The Modern’s new show is so unpretentious that it starts with a drawing Robyn O’Neil did as a kindergartener. The artist was living in Houston as a child and it was a response to Hurricane Alicia, which tore the roof off her house in 1983.
“It was terrifying, but also really exciting,” O’Neil said. “It started me off on a journey of being obsessed with weather.” She later became a volunteer weather watcher for a news station in high school and college.
As embryonic as her kindergarten drawing is, it provides a glimpse of what was to come. It is somber, it focuses on weather, and its characters are lost.
On view through February 9 at The Modern Art Museum of Fort Worth, Robyn O’Neil: We, The Masses is a twenty-year survey of mostly pencil drawings on paper. But many of these works are large and intricate enough to recall Hieronymus Bosch’s “The Garden of Earthly Delights.” O’Neil’s fascination with the Heaven’s Gate cult makes her works just as wicked as the hellscapes of the Dutch painter. But she also conveys a playful sense of humor and the influence of animation from television shows like King of the Hill and Beavis and Butt-head.
Like the members of the religious cult who committed mass suicide, all of the characters in O’Neil’s drawings wear sweat suits and sneakers. But this attire also represents her affinity for wearing sweatpants, watching football, and eating snacks on weekends. Some of the earliest works here are goofy drawings of these characters.
“I wanted to unify them all and have them look like they were part of some gang or club or cult,” O’Neil said. “It doesn’t dehumanize them, but it leaves them no room to be individuals.”
And these characters are all men.
“If I were to include females, people tend to procreate,” O’Neil said. “I didn’t want to allow that because I didn’t want to give these guys a chance to survive. If they treat themselves, animals, and the land horribly, then their world is going to crumble.”
All of these characters are destined to lose struggles with nature and O’Neil quickly adds surreal backdrops and plenty of atmosphere. She also multiplies these men by the hundreds or thousands. Lumped together, they start doing horrible things.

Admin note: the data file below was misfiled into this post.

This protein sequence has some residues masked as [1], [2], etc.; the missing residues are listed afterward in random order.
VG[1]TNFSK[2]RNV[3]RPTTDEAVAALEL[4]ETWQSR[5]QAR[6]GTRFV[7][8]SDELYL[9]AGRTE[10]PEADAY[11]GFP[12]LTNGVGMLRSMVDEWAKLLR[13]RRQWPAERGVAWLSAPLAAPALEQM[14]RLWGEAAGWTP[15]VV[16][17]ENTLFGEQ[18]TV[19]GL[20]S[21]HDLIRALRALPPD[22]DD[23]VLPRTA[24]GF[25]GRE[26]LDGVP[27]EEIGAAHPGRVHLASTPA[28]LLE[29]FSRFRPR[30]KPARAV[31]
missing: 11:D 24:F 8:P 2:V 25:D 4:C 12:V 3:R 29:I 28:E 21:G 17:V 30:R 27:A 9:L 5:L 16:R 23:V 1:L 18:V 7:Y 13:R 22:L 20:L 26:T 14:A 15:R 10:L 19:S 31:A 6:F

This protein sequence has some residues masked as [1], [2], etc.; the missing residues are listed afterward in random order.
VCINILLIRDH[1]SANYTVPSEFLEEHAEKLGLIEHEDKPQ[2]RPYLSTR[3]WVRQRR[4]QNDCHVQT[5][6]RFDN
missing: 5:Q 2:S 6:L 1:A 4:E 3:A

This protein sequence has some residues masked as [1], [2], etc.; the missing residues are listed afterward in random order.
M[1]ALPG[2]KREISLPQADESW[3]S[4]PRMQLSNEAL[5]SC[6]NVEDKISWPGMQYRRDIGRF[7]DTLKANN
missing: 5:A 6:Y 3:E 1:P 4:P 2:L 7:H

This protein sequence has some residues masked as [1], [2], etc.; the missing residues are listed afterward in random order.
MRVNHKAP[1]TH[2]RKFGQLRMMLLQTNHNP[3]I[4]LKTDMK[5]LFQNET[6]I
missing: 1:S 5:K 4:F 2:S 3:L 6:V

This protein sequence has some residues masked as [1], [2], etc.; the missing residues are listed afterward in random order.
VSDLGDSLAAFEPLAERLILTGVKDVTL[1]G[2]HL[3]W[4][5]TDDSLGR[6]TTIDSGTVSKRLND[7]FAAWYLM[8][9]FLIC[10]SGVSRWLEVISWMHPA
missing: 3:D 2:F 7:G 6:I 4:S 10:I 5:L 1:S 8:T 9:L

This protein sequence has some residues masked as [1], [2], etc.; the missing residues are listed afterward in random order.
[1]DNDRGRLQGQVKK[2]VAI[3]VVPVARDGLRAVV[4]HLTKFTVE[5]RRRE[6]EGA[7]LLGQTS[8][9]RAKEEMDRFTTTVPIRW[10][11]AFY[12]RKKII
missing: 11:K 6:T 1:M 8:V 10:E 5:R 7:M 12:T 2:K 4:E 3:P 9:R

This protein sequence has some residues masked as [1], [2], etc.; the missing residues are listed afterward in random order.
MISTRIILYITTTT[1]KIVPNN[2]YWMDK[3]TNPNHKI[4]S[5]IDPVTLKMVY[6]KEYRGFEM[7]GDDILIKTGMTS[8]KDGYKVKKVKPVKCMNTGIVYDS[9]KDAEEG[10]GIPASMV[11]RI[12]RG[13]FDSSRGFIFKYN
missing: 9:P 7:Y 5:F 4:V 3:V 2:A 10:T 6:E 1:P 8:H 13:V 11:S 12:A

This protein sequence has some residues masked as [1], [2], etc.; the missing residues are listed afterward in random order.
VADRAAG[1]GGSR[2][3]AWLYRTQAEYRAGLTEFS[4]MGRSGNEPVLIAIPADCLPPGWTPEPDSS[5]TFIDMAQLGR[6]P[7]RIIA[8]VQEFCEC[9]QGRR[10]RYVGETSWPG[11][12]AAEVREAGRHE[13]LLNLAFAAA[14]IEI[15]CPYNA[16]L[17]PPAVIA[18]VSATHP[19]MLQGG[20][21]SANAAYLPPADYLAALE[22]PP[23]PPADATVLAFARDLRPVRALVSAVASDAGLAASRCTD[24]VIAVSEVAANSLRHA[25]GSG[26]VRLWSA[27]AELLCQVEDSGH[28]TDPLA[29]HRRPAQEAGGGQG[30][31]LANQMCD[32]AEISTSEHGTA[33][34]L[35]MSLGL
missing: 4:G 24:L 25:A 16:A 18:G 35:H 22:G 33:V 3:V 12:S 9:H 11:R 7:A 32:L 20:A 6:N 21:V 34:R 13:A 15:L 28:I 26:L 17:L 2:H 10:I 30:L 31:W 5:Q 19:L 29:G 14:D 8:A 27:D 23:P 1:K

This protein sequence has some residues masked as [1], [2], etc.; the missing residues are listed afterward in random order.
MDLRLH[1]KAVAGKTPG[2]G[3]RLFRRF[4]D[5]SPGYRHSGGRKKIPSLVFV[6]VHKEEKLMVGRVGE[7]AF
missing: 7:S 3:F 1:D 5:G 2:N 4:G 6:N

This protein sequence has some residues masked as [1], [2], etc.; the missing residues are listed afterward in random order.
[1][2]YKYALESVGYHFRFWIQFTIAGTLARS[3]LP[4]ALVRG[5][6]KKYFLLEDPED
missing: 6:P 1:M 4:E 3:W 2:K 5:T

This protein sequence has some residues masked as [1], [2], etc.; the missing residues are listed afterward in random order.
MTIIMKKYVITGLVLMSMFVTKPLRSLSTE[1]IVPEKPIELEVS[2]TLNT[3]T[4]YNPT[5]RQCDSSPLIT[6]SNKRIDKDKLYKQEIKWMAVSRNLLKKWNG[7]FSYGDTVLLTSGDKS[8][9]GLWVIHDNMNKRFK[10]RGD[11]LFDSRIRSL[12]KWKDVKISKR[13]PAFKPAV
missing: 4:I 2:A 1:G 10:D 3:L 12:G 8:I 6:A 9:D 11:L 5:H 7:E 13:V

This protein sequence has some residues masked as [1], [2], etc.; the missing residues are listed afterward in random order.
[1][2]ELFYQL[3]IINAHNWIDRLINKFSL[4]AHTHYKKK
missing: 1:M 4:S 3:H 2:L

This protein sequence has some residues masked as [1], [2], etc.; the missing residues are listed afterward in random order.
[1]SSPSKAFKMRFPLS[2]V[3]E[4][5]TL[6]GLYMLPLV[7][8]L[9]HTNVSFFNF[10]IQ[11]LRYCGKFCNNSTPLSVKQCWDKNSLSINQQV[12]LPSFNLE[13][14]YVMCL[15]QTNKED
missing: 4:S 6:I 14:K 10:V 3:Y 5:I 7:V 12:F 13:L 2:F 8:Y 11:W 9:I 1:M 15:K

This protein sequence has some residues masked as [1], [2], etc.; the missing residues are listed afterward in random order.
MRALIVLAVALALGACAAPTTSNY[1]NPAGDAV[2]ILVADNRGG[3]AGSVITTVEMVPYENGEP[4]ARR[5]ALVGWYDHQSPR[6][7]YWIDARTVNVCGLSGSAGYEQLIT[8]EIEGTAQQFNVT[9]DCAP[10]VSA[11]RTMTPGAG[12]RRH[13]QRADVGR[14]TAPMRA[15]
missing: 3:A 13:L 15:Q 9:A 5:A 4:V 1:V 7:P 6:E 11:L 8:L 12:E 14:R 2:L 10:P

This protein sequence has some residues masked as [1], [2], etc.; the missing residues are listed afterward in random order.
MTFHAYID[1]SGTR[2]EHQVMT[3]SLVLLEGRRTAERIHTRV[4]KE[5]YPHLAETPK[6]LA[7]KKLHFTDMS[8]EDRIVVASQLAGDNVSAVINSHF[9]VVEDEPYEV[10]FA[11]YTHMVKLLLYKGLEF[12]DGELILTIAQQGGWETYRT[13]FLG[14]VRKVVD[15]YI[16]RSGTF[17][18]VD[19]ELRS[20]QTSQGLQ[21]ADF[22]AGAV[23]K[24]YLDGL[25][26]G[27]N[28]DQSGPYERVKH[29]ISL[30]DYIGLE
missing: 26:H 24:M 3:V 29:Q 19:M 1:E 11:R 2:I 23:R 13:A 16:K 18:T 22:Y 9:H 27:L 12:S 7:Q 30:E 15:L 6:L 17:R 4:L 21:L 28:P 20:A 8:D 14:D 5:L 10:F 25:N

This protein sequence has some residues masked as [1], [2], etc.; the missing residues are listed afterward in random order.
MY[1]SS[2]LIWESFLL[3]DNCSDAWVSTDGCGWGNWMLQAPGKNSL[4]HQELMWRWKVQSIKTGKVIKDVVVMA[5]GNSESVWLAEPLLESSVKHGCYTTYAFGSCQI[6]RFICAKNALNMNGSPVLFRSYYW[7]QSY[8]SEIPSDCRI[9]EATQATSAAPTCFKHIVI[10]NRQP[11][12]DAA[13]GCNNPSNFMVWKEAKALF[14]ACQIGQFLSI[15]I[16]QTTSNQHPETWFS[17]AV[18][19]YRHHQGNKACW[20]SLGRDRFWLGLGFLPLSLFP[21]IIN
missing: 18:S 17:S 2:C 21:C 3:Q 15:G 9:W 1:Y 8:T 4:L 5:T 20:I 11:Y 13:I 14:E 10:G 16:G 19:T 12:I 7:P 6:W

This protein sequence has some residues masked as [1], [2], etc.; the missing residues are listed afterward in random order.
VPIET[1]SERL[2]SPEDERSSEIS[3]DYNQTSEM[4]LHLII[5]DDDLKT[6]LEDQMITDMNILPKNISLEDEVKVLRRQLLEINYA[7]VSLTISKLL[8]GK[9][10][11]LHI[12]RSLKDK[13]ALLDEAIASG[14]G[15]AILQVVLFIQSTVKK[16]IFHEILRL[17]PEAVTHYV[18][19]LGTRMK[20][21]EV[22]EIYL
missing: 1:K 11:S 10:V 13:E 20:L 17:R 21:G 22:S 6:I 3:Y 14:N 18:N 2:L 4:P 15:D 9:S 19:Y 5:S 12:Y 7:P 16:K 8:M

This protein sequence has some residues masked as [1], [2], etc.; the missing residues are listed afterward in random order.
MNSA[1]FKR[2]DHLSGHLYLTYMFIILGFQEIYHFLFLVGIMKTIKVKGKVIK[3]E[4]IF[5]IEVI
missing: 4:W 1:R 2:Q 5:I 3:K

Taking months and sometimes years to complete, O’Neil’s large scale landscape drawings have a stunning level of detail. “HELL,” for example, is a triptych that includes thousands of tiny human corpses, piled and scattered, along with some oversized severed heads. Trees as large as skyscrapers make the work even more otherworldly.
O’Neil enjoys the lengthy, difficult process of creating these works, even when it leads to maniacal creations with imagery that is increasingly dense and minute. From 2007, “These final hours embrace at last; this is our ending, this is our past” is one of the best examples of her obsessive practice. The piece includes just one of O’Neil’s tiny characters holding onto a zipline in the sky, but the violent waves of an ocean below take up most of the frame and are rendered with great technical skill. (An animated film accompanying the exhibit shows the man eventually losing his grip and falling to his watery death.)
O’Neil is critical of humanity and it is a constant theme in her work. Her characters are always minor details in these landscapes. They are also secondary to animals in works like 2004’s “As Ye the sinister creep and feign those once held become those now slain.” A bison larger than a mountain is the centerpiece of the three panels.
“I wanted to zoom way out and look at us humans as minorly important,” O’Neil said. “We are not the center of our world and we do a lot of horrible things. I love seeing nature as a big, broad, beautiful, romantic thing. I like seeing humans as pretty ridiculous and kind of dumb.”
Realizing she wanted to kill her characters, O’Neil inserted these men into harsh winters or left them floating on rafts in the ocean. Inspired by Hurricane Katrina, one of her landscapes is flooded.
“I’ve lost a lot of work and peace from drastic weather in my life,” O’Neil said. “I wonder if I conjure it up. Horrible things seem to follow me when it comes to mother nature, but I respect it.”
Indeed, O’Neil even seems content to suffer the fate of one of her characters. She says being killed by a lion or a tsunami are two ways that she would not mind “going out.”